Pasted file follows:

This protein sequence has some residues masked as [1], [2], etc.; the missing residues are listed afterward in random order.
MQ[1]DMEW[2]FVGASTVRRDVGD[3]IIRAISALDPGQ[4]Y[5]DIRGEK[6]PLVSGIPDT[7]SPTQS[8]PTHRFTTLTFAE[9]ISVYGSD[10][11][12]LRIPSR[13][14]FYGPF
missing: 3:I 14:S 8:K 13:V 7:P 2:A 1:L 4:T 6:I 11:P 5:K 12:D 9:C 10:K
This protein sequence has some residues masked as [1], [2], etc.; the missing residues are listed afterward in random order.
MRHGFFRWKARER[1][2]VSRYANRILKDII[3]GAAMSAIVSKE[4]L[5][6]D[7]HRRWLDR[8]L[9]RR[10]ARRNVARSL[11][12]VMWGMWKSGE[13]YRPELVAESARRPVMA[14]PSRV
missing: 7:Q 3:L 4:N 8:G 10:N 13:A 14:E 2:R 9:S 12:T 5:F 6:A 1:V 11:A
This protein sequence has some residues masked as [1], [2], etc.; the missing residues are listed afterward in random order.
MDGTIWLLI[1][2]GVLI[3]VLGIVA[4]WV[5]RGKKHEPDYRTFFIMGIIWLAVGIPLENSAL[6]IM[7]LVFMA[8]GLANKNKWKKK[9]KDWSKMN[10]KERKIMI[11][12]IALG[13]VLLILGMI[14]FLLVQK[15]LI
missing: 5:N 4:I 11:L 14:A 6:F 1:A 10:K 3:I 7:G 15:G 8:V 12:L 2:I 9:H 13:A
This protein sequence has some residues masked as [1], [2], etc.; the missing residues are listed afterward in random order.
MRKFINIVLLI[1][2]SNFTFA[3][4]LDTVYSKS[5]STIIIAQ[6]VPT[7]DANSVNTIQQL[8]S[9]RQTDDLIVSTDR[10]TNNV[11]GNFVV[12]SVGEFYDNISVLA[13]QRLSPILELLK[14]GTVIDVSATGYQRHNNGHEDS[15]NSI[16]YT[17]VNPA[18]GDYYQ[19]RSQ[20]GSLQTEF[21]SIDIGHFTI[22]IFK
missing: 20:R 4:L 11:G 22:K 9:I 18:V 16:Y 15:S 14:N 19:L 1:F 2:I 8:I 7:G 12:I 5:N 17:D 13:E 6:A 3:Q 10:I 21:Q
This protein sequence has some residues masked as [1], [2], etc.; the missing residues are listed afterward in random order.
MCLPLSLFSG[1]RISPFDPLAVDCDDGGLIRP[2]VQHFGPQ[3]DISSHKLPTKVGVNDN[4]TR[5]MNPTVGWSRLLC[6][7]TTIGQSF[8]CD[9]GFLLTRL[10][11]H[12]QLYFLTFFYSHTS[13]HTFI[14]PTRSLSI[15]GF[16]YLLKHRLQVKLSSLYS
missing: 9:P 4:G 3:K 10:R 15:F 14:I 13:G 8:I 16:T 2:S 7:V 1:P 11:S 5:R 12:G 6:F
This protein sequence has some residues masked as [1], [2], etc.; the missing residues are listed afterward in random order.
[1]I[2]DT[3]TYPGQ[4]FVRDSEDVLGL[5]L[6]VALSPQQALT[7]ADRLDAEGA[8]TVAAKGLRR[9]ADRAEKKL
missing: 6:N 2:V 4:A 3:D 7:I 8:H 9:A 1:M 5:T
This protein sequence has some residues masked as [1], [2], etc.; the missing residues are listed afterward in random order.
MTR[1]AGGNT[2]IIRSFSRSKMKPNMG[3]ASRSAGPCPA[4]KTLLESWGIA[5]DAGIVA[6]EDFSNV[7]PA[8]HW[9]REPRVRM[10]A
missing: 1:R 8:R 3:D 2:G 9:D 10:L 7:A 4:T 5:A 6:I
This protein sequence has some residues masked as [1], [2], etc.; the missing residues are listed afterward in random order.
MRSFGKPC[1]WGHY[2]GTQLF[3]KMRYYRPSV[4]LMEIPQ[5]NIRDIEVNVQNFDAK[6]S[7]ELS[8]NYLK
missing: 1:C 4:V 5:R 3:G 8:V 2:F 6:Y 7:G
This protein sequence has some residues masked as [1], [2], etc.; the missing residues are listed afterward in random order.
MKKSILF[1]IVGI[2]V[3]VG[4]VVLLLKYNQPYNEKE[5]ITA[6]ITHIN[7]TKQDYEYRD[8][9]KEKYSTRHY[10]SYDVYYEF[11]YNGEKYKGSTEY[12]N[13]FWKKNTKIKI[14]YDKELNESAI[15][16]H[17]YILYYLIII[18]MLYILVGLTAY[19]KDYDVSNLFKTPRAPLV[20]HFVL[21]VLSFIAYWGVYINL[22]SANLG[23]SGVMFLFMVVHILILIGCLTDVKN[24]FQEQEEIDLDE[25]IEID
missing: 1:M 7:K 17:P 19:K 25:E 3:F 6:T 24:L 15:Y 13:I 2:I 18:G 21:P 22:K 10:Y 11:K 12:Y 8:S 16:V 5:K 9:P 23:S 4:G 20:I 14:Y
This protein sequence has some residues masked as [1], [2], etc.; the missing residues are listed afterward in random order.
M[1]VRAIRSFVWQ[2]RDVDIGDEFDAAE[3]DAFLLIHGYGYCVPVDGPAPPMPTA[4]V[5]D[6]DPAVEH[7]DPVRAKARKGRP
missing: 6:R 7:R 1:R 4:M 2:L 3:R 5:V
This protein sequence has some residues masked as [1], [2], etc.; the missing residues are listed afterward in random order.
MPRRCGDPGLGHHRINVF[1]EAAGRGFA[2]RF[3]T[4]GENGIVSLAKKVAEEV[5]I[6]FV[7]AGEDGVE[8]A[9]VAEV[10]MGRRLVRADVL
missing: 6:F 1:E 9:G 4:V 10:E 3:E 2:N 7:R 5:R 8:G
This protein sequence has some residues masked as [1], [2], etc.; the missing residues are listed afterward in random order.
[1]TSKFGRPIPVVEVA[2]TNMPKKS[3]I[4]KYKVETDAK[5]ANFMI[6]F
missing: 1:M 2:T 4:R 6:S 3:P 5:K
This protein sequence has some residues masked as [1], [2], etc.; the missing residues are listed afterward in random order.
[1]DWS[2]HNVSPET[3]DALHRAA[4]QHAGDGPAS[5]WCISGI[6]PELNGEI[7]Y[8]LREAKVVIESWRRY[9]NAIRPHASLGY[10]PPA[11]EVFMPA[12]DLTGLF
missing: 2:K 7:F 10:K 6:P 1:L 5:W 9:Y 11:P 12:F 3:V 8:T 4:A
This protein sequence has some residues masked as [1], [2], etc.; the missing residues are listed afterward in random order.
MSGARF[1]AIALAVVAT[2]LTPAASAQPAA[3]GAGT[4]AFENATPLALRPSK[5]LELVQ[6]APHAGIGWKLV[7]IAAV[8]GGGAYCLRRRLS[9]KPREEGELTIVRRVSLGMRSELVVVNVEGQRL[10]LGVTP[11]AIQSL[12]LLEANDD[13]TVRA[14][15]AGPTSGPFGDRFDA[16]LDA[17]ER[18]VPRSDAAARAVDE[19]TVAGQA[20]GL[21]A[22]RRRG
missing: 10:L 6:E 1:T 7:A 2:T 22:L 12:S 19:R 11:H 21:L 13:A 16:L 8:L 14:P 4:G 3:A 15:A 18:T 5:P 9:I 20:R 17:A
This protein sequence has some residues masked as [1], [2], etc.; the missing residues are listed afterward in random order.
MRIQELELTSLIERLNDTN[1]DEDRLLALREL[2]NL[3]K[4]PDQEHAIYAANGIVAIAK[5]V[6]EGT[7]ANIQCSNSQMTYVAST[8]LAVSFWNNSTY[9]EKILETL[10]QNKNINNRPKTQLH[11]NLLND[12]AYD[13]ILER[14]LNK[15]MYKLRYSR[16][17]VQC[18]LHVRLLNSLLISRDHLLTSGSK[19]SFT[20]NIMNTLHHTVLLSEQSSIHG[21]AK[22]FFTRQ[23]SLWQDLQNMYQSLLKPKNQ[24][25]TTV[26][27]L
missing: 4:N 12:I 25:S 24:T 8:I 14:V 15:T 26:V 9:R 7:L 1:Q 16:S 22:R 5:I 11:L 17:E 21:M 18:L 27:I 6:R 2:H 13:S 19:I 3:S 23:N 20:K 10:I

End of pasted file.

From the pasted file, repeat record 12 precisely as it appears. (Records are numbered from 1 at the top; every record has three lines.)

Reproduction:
This protein sequence has some residues masked as [1], [2], etc.; the missing residues are listed afterward in random order.
[1]TSKFGRPIPVVEVA[2]TNMPKKS[3]I[4]KYKVETDAK[5]ANFMI[6]F
missing: 1:M 2:T 4:R 6:S 3:P 5:K